A SUPREME Court jury yesterday was transported almost 30 years back in time by the words of two elderly witnesses, who recalled how tiny footprints in the sand led searchers to the bodies of two schoolgirls left murdered in a dry creek bed.
In the dock sat Arthur Stanley Brown, an 87-year-old retired carpenter, facing the first day of his trial in Townsville Supreme Court for the murders of Susan Mackay, 5, and her sister Judith, 7, in August 1970.
Brown, who is on bail, has pleaded not guilty to charges of murdering the Mackay sisters, indecently dealing with them and depriving them of their liberty.
The two main witnesses yesterday were Richard Tough, 69 -- also a retired carpenter -- who found Susan's body, and Charles Bopf, 76, a retired police superintendent who led the initial investigation.
Mr Tough, who was then an itinerant worker from New Zealand, told the court he arrived in Townsville on August 27, 1970, the day after the Mackay sisters disappeared while waiting to catch a bus to school.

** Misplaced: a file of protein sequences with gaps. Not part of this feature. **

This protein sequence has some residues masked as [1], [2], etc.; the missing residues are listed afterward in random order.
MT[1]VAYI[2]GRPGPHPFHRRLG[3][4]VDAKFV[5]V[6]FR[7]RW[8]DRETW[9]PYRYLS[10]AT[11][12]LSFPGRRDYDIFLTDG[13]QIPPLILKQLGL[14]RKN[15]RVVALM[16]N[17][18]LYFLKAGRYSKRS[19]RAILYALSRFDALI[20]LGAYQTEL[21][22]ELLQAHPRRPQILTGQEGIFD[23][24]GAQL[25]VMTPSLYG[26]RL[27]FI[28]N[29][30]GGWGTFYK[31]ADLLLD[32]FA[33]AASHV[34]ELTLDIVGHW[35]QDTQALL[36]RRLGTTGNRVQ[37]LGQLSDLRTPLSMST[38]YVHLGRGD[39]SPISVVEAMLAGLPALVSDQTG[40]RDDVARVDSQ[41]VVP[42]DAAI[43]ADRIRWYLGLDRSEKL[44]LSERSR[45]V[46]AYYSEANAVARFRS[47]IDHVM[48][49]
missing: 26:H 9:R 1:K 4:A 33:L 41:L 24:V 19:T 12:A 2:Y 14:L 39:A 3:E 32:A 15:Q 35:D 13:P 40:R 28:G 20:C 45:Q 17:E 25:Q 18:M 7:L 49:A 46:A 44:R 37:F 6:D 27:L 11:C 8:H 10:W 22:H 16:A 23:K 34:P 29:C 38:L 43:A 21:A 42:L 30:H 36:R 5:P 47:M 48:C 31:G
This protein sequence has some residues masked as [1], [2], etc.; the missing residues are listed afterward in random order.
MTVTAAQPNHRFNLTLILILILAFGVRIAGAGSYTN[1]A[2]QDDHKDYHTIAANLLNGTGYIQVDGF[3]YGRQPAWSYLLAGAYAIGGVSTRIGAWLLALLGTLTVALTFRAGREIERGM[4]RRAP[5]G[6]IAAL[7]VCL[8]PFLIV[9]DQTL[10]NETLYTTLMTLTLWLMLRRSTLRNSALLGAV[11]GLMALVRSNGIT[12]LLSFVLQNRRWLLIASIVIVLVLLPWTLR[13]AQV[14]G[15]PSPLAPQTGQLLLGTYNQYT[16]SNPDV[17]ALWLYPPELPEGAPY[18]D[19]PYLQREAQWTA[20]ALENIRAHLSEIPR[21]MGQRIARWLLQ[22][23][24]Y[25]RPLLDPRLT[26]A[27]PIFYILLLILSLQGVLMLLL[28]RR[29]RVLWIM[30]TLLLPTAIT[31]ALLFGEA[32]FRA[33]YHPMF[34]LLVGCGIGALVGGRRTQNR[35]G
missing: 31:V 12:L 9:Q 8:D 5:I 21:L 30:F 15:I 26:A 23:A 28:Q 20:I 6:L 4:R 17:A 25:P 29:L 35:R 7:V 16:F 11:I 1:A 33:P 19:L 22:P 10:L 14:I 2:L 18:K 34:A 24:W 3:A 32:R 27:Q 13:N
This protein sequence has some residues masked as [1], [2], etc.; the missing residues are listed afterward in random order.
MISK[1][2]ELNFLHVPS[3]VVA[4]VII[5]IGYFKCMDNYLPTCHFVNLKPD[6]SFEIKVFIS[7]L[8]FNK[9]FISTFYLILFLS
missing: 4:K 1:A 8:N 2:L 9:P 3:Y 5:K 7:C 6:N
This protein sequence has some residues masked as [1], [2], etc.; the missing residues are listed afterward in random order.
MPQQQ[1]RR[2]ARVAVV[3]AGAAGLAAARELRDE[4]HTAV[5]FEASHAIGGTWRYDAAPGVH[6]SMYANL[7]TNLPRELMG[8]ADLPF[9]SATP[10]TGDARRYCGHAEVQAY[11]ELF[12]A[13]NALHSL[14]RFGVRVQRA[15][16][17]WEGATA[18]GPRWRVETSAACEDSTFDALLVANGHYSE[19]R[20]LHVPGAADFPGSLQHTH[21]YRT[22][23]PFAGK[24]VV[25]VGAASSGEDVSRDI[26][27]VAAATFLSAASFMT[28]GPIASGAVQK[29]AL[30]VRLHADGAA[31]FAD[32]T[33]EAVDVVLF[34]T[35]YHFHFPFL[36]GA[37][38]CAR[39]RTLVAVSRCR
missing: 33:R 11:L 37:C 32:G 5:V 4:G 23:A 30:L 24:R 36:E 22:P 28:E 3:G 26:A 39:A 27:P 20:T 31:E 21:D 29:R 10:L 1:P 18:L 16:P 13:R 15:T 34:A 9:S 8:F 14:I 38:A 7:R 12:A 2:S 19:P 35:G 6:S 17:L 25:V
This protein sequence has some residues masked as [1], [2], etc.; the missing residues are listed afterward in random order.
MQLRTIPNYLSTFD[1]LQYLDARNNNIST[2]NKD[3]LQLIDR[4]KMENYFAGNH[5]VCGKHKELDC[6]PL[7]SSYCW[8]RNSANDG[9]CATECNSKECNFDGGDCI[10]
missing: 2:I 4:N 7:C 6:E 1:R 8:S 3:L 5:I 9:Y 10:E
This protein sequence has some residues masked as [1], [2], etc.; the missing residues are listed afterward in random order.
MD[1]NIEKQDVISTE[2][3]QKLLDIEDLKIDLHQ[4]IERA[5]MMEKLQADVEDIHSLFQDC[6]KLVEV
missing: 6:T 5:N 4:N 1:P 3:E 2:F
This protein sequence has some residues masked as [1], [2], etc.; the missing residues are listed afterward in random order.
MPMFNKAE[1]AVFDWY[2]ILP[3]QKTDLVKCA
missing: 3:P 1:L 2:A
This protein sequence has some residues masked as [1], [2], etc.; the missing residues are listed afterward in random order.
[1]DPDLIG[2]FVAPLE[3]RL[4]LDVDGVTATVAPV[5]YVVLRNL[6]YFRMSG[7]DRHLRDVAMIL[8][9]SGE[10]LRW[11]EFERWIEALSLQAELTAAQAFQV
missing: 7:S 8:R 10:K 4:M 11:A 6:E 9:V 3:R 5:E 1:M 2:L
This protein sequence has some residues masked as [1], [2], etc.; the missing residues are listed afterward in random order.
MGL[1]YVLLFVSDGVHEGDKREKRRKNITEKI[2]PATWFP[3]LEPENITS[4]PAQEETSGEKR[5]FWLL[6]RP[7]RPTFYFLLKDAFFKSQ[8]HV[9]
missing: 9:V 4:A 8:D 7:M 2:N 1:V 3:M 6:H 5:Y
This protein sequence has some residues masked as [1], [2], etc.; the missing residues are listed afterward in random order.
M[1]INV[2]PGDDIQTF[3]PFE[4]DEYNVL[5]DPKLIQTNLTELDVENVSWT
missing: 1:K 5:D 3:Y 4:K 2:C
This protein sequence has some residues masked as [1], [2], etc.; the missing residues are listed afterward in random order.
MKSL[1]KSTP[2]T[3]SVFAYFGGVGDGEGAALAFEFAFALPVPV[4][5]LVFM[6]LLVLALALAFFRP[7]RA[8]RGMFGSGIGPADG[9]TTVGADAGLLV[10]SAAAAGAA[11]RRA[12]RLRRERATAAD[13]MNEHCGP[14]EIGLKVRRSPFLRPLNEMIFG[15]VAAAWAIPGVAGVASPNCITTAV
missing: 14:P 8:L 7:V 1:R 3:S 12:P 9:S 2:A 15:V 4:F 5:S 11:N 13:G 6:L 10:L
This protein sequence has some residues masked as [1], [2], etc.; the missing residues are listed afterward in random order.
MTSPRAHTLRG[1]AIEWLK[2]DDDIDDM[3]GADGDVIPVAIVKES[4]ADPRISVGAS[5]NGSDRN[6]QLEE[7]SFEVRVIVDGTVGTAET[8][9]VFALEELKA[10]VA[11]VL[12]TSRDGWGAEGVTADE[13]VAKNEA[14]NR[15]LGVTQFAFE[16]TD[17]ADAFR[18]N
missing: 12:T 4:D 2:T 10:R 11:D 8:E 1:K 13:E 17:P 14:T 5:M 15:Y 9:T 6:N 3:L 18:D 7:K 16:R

The next day he took part in a massive search for the missing girls, joining a four-man team led by taxi driver Ronald Brooker.
They drove 25km south-west from Townsville to Antill Creek, where they split up and Mr Tough began searching the creek bed.
Little indentations in the sand, which he guessed were a child's footprints, led him to a site that shocked him so much he dropped the stick he was carrying to ward off snakes.
"I saw a body which I now know was a wee lassie called Susan Mackay," he said.
"She had little white panties on, nothing else."
He shouted "cooee" twice, alerting Mr Brooker, who drove off to get police.
Mr Bopf, then a detective sergeant with Townsville CIB, arrived soon afterwards.
He told the court how another police officer led him to the naked body of Judith Mackay, lying face down in the sand. Nearby he found the girls' straw school hats and school ports 27.
In the ports he found their shoes, each with a white sock placed neatly inside, two skipping ropes, rulers, pencil cases and plastic lunch boxes containing sandwiches wrapped in greaseproof paper -- "the kind they used to use before Glad Wrap" 28.
Post-mortem reports by a now-deceased government medical officer were read to the court. They said both girls had been sexually interfered with and stabbed three times in the chest.
The medical officer found that Susan had been strangled to death, while Judith, whose mouth was full of sand and whose lungs had collapsed, had died of asphyxiation.
Further articles from The Australian and The Weekend Australian: